Thanksgiving has many meanings — the depressing history of the European invasion, the obscenely unequal distribution of abundance, the sad fate of our feathered friends. This year, uplifted by recent kick-ass election results, we can take a cheerier view and actually use the holiday for giving thanks.
Are we not thankful for what looks like the restoration of democracy, the sudden possibility of saving our polar ice caps, and the renewed hope that marriage apartheid might actually end in our lifetime — without having to move to Massachusetts or New Jersey? Or South Africa?
When I’m in gratitude mode, I reflect on how thankful I am for hospitality and the kindness of strangers. I came of age in the welcoming and woman-empowering lesbian zeitgeist of the ’70s, a time when the “Sisters Pick Up Sisters” bumper sticker made the highways safer for young hitchhikers like me. Occasionally, a carload of women responded to my roadside thumb-in-the air, but most of my rides were provided by well-behaved men — their civility, at least in part, inspired by the presence of my dog, Golda My-Ear.
Golda, a yellow lab-shepherd mix, was my constant companion. I got her before I came out and relied on her for confidence and protection all through my transition out of mandatory heterosexuality. Even before I’d discovered the welcoming arms of lesbians, having Golda along allowed me to get out on my own.
Golda and I hitchhiked everywhere. In the 16 years of Golda’s life, we logged several thousand miles and I was never hassled, unless you call a drunk in a Camaro with his pants unzipped inviting me to “hop in” a hassle.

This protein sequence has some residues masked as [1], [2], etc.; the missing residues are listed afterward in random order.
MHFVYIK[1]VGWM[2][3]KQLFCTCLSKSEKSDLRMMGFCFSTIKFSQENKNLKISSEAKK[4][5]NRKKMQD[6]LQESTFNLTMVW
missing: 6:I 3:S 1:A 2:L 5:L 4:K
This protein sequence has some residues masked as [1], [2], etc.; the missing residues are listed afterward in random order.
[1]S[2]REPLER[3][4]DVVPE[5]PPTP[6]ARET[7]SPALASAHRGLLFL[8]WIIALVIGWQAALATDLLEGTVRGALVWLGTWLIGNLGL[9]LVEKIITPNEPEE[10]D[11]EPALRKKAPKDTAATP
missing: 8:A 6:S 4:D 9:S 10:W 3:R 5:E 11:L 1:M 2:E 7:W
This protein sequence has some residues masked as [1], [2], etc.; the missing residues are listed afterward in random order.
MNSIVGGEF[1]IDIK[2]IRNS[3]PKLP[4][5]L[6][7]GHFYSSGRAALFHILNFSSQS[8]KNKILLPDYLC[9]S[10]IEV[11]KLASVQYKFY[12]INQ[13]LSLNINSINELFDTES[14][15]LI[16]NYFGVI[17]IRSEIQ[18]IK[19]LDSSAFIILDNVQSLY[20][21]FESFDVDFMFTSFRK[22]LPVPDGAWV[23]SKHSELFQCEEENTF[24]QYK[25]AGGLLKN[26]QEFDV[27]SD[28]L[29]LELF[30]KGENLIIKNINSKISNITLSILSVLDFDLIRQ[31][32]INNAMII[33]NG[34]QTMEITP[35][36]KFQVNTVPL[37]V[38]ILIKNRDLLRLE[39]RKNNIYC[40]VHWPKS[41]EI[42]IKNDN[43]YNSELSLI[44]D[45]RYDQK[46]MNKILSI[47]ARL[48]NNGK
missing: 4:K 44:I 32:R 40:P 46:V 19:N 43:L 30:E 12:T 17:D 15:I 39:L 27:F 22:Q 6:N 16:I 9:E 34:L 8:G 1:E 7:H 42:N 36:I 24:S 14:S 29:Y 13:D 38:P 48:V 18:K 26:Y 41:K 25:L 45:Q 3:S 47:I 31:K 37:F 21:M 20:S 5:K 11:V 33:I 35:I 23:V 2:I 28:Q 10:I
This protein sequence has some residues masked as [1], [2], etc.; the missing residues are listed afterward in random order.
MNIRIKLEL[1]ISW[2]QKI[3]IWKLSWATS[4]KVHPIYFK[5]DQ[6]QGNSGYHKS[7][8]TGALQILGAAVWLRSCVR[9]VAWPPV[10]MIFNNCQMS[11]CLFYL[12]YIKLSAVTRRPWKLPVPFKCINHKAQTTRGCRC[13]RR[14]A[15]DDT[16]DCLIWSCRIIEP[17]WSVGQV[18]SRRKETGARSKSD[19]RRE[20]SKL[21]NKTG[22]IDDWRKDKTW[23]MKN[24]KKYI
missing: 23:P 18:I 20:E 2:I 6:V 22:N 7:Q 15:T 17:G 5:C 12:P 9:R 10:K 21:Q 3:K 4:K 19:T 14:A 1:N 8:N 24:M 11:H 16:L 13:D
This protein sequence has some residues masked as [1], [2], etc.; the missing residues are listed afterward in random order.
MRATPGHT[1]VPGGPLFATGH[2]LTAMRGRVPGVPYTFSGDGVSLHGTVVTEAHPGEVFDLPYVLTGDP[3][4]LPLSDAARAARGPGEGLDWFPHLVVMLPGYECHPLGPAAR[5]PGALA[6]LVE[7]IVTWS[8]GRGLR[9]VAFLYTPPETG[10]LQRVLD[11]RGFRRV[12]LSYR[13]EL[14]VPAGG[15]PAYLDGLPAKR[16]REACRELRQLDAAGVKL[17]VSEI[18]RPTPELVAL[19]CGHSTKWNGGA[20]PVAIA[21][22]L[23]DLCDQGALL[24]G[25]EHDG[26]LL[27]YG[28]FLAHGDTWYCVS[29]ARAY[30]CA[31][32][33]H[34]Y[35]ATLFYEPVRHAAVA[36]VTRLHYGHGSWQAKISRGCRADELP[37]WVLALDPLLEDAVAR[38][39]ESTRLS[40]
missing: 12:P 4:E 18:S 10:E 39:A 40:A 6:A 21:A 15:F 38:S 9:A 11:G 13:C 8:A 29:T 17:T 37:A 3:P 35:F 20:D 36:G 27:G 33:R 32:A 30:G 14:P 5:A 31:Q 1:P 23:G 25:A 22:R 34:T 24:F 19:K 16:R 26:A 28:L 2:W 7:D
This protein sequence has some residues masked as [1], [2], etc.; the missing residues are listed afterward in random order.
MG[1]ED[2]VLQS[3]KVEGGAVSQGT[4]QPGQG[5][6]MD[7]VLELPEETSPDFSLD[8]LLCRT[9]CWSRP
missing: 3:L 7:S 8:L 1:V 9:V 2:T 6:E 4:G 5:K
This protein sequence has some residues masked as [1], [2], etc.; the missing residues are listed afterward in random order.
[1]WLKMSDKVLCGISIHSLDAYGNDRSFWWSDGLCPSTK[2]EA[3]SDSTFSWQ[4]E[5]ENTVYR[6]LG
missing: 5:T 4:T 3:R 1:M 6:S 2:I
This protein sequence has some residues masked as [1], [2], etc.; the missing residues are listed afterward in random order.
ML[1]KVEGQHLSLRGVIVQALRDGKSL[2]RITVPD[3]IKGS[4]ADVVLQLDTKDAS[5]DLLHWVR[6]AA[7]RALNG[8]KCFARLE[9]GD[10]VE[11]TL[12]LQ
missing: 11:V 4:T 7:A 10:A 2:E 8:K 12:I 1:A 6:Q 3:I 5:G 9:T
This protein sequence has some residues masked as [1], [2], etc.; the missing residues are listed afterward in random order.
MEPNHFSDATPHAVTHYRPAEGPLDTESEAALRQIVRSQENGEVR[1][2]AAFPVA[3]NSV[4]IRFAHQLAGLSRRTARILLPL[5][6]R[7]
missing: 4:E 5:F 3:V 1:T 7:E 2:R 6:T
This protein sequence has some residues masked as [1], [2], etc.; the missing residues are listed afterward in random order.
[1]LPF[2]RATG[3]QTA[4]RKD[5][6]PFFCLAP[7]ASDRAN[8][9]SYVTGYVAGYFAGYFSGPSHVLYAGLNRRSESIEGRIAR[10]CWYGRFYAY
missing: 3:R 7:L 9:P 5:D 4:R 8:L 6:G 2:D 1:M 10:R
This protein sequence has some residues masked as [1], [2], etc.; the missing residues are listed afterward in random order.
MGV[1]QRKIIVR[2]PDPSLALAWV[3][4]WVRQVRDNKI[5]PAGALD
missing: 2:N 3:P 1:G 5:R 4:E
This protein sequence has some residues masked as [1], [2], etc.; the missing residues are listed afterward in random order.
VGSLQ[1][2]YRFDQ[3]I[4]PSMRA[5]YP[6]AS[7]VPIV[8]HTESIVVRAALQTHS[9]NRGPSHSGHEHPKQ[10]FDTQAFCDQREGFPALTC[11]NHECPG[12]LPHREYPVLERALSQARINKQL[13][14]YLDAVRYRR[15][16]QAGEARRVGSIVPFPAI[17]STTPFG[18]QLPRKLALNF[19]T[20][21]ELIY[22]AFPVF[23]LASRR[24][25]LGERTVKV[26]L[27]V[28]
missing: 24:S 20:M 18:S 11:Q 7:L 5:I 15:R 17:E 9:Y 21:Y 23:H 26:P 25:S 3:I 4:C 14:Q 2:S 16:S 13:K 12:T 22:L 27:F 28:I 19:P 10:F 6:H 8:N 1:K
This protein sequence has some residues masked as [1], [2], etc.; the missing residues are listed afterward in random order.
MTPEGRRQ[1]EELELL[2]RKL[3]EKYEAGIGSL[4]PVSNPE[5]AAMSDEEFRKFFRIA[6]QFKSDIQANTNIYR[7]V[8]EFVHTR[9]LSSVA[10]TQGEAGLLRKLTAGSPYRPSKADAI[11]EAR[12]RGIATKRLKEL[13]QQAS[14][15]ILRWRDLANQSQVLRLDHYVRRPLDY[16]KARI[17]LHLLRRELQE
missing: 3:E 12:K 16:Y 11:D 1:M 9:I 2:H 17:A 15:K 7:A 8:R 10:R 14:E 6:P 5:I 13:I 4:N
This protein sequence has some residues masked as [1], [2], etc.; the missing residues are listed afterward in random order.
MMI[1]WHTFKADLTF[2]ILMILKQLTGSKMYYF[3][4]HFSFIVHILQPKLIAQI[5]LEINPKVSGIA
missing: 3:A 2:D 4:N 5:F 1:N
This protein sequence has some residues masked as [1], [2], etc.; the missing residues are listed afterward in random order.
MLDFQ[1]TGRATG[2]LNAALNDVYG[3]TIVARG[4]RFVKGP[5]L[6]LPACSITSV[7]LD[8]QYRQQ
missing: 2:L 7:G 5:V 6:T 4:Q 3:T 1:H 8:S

Golda was a great dog. Mostly.
But she was driven by instinct. The only upside of her occasional out-of-control behavior was that it helped me appreciate hospitality and the kindness of strangers.
One rare blue-sky November afternoon, I was hitching out the McKenzie highway and enjoying my freedom. Some river freaks in a VW bus picked us up. It would be cool, they said, if my dog and I wanted to come with them to visit some friends of friends. Sounded fun.
Turned out they lived on a remote little farm and were throwing a harvest party. What they harvested I’ll leave to your imagination, but let’s just say that while I was getting to know these generous country folks, I lost track of a few things. Like time. And my dog.
When someone suggested we go for a hike I suddenly noticed my sidekick was missing. We all bundled up and headed off to retrieve my so-called best friend. But she didn’t come, despite the whistles and calls of half a dozen stoners tromping around in the woods.
It was almost dark when she finally turned up, happy tail wagging, mouth drenched blood red, and dragging an unmistakably dead turkey.
“Oh, shit, man,” one of the guys said.
“Whoa,” said a guy who lived there. “My old lady was fattening that bird up for Thanksgiving dinner.”
I was horrified, furious with Golda, and seriously bummed about the poor turkey. “I’m so sorry! She’s never done anything like this before.”
The woman of the house came out to see what all the fuss was about. She was a very be-here-now, go-with-the-flow, no-nonsense kind of gal.
My dog, her blond scruff bloodied and feathered, sat panting next to her prey.
“Anything I can do?” I stammered. By rights this woman could have been royally pissed, called animal control, sued me or at least made me pay for her bird and no doubt kicked me off her land. But — and here’s where my thankfulness for hospitality and human kindness come in — she did none of those things.
Country Woman lifted the limp turkey by its legs and assessed the damage. She smiled matter-of-factly and handed the bird over to me.
“You can pluck it.”
Award-winning and writer Sally Sheklow lives in Eugene with her partner, two cats and no dogs.